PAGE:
Customs Act 1962 Current Affairs - 2020
Category Wise PDF Compilations available at This Link
Union Ministry of Defence has authorized every member of Coast Guard under Coast Guard Act 1978, to visit, board, search and seize any suspicious vessel and arrest people for offences within Exclusive Economic Zone (EEZ) and continental shelf of country. The permission also includes seizing of any artificial island/ any floating or moored object/ any underwater object including any maritime property involved or suspected to be used in the commission of any offence. Therefore, empowering Indian Coast Guard will now enhance coastal security.
Just to board and search suspicious vessels, the Indian Coast Guard (maritime security force of country) have been seeking more powers under The Territorial Waters, Continental Shelf, Exclusive Economic Zone and Other Maritime Zones Act, 1976, since 2009.
Before this notification, the maritime security agency did not have the power to board any vessel that passes through India’s EEZ. The Coast Guard then used provisions of Customs Act and Narcotic Drugs and Psychotropic Substances Act and other relevant acts to board and seize vessels in EEZ. However, it did not have necessary legal backing and many cases would fall flat in court.
There was also a legal loophole using which the vessel companies could sue Coast Guard for detaining ships without any authorisation. Moreover, if Coast Guard officials would seize drugs, detain offenders and hand them over to agencies such as local police, Narcotics Control Bureau (NCB) and Directorate of Revenue Intelligence (DRI). The vessels would be handed over to port authorities.
About Indian Coast Guard (ICG)
It is an independent Armed force of India that was formally established by Coast Guard Act, 1978 of Parliament. It protects India’s maritime interests and enforces maritime law, with jurisdiction over territorial waters of India, including its contiguous zone and exclusive economic zone (EEZ). It operates under the Ministry of Defence and works in close cooperation with Indian Navy, Department of Revenue (Customs), Department of Fisheries, and Central and State police forces.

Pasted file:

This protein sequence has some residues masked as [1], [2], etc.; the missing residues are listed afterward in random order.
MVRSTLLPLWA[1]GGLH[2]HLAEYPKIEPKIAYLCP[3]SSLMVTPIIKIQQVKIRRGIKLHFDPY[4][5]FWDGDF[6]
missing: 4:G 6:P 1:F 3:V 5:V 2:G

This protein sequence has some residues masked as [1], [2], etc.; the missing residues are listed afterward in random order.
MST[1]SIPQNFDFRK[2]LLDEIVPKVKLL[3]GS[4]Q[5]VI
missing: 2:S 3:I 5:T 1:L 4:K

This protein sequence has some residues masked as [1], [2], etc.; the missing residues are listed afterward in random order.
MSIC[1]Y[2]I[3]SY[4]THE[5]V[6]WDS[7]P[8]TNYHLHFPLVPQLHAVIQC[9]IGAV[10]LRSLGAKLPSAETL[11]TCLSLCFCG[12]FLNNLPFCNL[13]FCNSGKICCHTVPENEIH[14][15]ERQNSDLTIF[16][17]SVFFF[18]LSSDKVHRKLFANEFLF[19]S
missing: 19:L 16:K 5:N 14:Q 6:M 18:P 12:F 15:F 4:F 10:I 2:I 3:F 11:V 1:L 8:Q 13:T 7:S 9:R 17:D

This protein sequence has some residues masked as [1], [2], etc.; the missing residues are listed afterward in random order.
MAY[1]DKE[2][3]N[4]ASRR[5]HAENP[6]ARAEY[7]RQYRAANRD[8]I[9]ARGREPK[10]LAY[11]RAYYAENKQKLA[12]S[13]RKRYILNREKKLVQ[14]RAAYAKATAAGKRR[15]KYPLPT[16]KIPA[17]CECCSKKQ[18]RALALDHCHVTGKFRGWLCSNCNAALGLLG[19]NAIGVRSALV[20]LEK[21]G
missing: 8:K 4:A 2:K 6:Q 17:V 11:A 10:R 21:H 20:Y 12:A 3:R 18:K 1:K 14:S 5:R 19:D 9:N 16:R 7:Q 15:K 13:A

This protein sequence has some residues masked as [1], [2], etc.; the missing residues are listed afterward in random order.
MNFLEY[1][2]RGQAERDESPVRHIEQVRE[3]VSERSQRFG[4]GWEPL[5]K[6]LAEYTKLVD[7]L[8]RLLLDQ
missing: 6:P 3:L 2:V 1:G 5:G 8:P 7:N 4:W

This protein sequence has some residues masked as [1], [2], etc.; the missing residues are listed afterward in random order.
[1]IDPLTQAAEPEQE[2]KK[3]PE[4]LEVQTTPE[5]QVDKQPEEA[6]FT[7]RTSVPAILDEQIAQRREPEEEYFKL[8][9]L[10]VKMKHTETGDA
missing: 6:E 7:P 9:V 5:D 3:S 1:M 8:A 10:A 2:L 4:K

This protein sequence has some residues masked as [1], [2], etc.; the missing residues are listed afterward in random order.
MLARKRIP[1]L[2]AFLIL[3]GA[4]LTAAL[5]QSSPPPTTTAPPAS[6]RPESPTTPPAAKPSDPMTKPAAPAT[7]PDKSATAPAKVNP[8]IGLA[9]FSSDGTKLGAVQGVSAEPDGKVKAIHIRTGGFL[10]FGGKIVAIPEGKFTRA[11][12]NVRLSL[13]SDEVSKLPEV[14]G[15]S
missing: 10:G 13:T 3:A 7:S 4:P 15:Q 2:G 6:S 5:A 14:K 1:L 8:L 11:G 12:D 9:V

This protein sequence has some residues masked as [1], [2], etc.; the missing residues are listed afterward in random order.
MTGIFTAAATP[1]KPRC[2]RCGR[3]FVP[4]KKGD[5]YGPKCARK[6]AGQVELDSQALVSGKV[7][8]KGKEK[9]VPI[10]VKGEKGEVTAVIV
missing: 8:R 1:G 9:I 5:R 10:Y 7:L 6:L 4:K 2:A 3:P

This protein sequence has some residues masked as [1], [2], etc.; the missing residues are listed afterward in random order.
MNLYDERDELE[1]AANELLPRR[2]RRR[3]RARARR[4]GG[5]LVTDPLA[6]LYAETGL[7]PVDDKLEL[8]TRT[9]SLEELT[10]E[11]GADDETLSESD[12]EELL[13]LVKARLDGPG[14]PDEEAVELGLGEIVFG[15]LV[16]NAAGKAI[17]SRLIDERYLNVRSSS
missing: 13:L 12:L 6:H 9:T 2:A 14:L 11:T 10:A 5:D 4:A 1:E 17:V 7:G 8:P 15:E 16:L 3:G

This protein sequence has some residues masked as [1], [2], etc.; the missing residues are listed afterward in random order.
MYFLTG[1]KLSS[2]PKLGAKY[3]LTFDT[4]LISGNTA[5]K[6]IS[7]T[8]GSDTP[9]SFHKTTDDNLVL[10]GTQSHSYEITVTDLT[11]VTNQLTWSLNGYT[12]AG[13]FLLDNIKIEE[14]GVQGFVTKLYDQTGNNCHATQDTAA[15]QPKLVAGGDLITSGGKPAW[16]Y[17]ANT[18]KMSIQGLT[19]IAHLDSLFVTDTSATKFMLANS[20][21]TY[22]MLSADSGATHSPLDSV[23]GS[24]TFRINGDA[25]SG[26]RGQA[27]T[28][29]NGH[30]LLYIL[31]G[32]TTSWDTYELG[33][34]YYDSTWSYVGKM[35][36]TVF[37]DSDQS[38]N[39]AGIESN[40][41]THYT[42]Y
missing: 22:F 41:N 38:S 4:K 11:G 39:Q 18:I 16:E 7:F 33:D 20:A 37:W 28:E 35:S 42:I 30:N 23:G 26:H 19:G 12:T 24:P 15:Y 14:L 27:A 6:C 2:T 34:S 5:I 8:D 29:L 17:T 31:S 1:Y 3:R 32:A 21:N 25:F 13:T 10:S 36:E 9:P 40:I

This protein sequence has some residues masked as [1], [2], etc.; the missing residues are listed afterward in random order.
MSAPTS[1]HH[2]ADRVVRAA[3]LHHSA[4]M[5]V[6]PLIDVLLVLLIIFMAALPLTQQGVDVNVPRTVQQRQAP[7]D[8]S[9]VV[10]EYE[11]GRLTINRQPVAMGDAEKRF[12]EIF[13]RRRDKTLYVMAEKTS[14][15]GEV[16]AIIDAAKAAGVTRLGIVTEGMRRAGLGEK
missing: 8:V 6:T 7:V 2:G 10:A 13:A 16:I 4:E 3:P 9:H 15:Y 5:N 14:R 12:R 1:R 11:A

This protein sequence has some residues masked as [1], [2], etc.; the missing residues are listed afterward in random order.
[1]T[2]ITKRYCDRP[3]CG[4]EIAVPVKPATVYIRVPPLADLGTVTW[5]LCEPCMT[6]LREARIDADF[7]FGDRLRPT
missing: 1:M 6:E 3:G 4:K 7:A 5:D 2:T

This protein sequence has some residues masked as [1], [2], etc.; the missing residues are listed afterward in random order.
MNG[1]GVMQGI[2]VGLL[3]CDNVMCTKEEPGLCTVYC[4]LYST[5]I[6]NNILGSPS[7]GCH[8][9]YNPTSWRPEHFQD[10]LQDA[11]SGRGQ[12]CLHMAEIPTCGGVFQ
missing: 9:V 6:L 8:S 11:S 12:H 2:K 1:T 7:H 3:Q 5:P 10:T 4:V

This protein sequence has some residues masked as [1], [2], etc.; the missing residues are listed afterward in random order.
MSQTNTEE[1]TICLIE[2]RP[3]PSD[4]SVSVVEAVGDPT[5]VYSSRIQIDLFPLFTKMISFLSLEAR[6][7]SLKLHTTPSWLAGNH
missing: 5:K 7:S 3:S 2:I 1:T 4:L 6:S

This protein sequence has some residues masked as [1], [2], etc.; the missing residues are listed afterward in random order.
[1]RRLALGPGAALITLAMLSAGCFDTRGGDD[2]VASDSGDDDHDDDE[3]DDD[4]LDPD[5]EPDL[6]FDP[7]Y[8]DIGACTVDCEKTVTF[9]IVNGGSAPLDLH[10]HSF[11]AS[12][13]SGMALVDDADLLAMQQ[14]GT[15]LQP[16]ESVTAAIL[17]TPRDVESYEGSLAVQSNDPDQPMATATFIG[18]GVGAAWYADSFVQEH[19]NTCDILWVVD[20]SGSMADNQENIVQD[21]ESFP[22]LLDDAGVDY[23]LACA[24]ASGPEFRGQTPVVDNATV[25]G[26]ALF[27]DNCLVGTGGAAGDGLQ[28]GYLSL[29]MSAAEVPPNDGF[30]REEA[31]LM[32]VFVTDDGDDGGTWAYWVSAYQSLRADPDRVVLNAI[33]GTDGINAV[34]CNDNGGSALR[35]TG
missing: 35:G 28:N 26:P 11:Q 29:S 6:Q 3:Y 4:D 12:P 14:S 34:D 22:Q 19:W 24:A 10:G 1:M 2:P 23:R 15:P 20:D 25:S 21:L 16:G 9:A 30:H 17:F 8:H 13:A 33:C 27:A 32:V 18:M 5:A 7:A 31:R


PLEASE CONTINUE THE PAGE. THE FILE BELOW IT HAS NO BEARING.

Tags: Customs Act 1962 • Exclusive Economic Zone • Indian Coast Guard • Indian Navy • Maritime Security
Central Board of Indirect Taxes and Customs (CBIC), India’s nodal national agency responsible for administering Central Excise, Service Tax, Customs, GST, & Narcotics has launched a revamped and streamlined programme to attract investments into India and strengthen Make in India through manufacture and other operations. The programme is launched under bond scheme of Customs Act, 1962 as this section enables conduct of manufacture and other operations in a customs bonded warehouse.
Moreover, CBIC in collaboration with Invest India has launched a dedicated microsite [https://www.investindia.gov.in/bonded-manufacturing>] for providing information as well as promoting scheme and for facilitation of investors.
Key Highlights of Scheme
It prescribes a single application cum approval form for uniformity of practice.
Jurisdictional Commissioner of Customs will function as a single point of approval to set up and oversee operations of such units. Moreover, there is no geographical limitation on where such units can be set up.
The unit can import goods (both inputs as well as capital goods) under a customs duty deferment program and the duties are fully remitted if processed goods are exported.
The units will benefit through improved liquidity as there will be no interest liability.
GST compliant goods can be procured from domestic market for use in manufacture and other operations in a section 65 unit.
A single digital account has been prescribed for ease of doing business and easy compliance.
The Scheme has been modernized with simplified compliance requirements Information and Communication Technology (ICT)-based documentation, clear and transparent procedures and account keeping, by issue of Manufacture and Other Operations in Warehouse Regulations 2019.
Significance: Scheme will also enable efficient capacity utilization, as there is no limit on quantum of clearances that can be exported or cleared to the domestic market. It is expected to play a critical role in promoting investments in India and in enhancing ease of doing business (EDB). It can provide impetus to Make in India programme by encouraging exports, creating hubs for electronics assembly, repairing/refurbishing operations, inward/outward processing, facilitating global e-commerce hubs among others.